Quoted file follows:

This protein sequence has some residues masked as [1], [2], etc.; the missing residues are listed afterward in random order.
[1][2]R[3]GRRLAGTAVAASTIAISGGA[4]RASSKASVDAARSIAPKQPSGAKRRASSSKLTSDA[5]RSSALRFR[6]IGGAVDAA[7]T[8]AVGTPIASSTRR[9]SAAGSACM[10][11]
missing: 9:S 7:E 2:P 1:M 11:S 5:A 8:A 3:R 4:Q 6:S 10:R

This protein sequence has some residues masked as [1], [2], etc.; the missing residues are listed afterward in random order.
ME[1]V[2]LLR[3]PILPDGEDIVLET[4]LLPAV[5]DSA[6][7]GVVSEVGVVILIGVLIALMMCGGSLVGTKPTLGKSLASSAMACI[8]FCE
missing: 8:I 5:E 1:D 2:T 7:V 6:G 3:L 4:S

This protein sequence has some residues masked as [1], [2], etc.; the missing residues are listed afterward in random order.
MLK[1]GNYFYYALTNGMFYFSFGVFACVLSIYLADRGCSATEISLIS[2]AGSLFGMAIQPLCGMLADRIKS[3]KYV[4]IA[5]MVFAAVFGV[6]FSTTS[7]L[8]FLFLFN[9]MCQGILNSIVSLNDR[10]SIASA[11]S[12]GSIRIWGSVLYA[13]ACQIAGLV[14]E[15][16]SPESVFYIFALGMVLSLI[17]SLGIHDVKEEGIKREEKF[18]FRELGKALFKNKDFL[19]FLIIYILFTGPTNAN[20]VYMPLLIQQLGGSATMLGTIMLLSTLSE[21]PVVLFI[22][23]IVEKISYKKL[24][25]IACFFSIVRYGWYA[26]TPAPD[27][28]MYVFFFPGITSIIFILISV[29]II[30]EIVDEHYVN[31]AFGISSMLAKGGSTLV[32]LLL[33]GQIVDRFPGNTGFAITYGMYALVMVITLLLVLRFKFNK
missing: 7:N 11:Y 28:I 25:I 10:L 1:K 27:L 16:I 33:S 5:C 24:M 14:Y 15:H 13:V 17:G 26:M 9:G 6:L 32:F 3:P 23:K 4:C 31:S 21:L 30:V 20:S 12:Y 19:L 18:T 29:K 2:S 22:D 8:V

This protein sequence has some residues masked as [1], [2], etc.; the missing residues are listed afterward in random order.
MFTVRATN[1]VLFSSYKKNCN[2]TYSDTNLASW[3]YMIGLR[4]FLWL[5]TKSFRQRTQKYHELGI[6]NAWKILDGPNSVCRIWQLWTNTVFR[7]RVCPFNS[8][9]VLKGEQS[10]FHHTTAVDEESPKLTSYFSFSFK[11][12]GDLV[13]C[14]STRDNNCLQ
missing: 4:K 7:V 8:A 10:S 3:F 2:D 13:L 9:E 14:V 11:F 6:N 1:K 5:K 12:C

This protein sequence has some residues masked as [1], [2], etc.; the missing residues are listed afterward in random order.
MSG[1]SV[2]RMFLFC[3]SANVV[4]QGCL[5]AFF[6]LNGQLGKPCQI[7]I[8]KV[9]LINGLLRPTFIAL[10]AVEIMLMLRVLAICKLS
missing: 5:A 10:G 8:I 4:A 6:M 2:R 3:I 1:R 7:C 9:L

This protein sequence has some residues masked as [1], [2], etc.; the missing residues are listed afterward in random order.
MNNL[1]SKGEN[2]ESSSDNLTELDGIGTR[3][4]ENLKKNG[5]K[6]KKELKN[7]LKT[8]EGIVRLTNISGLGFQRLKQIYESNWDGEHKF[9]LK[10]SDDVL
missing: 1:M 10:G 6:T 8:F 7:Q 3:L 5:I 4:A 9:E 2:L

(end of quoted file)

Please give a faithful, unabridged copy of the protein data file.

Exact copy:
This protein sequence has some residues masked as [1], [2], etc.; the missing residues are listed afterward in random order.
[1][2]R[3]GRRLAGTAVAASTIAISGGA[4]RASSKASVDAARSIAPKQPSGAKRRASSSKLTSDA[5]RSSALRFR[6]IGGAVDAA[7]T[8]AVGTPIASSTRR[9]SAAGSACM[10][11]
missing: 9:S 7:E 2:P 1:M 11:S 5:A 8:A 3:R 4:Q 6:S 10:R

This protein sequence has some residues masked as [1], [2], etc.; the missing residues are listed afterward in random order.
ME[1]V[2]LLR[3]PILPDGEDIVLET[4]LLPAV[5]DSA[6][7]GVVSEVGVVILIGVLIALMMCGGSLVGTKPTLGKSLASSAMACI[8]FCE
missing: 8:I 5:E 1:D 2:T 7:V 6:G 3:L 4:S

This protein sequence has some residues masked as [1], [2], etc.; the missing residues are listed afterward in random order.
MLK[1]GNYFYYALTNGMFYFSFGVFACVLSIYLADRGCSATEISLIS[2]AGSLFGMAIQPLCGMLADRIKS[3]KYV[4]IA[5]MVFAAVFGV[6]FSTTS[7]L[8]FLFLFN[9]MCQGILNSIVSLNDR[10]SIASA[11]S[12]GSIRIWGSVLYA[13]ACQIAGLV[14]E[15][16]SPESVFYIFALGMVLSLI[17]SLGIHDVKEEGIKREEKF[18]FRELGKALFKNKDFL[19]FLIIYILFTGPTNAN[20]VYMPLLIQQLGGSATMLGTIMLLSTLSE[21]PVVLFI[22][23]IVEKISYKKL[24][25]IACFFSIVRYGWYA[26]TPAPD[27][28]MYVFFFPGITSIIFILISV[29]II[30]EIVDEHYVN[31]AFGISSMLAKGGSTLV[32]LLL[33]GQIVDRFPGNTGFAITYGMYALVMVITLLLVLRFKFNK
missing: 7:N 11:Y 28:I 25:I 10:L 1:K 27:L 16:I 33:S 5:C 24:M 14:Y 15:H 13:V 17:G 26:M 9:G 6:L 32:F 3:P 23:K 4:C 31:S 21:L 30:V 20:S 12:Y 19:L 18:T 29:K 2:S 22:D 8:V

This protein sequence has some residues masked as [1], [2], etc.; the missing residues are listed afterward in random order.
MFTVRATN[1]VLFSSYKKNCN[2]TYSDTNLASW[3]YMIGLR[4]FLWL[5]TKSFRQRTQKYHELGI[6]NAWKILDGPNSVCRIWQLWTNTVFR[7]RVCPFNS[8][9]VLKGEQS[10]FHHTTAVDEESPKLTSYFSFSFK[11][12]GDLV[13]C[14]STRDNNCLQ
missing: 4:K 7:V 8:A 10:S 3:F 2:D 13:L 9:E 14:V 11:F 6:N 1:K 5:K 12:C

This protein sequence has some residues masked as [1], [2], etc.; the missing residues are listed afterward in random order.
MSG[1]SV[2]RMFLFC[3]SANVV[4]QGCL[5]AFF[6]LNGQLGKPCQI[7]I[8]KV[9]LINGLLRPTFIAL[10]AVEIMLMLRVLAICKLS
missing: 5:A 10:G 8:I 4:A 6:M 2:R 3:I 1:R 7:C 9:L

This protein sequence has some residues masked as [1], [2], etc.; the missing residues are listed afterward in random order.
MNNL[1]SKGEN[2]ESSSDNLTELDGIGTR[3][4]ENLKKNG[5]K[6]KKELKN[7]LKT[8]EGIVRLTNISGLGFQRLKQIYESNWDGEHKF[9]LK[10]SDDVL
missing: 1:M 10:G 6:T 8:F 7:Q 3:L 5:I 4:A 9:E 2:L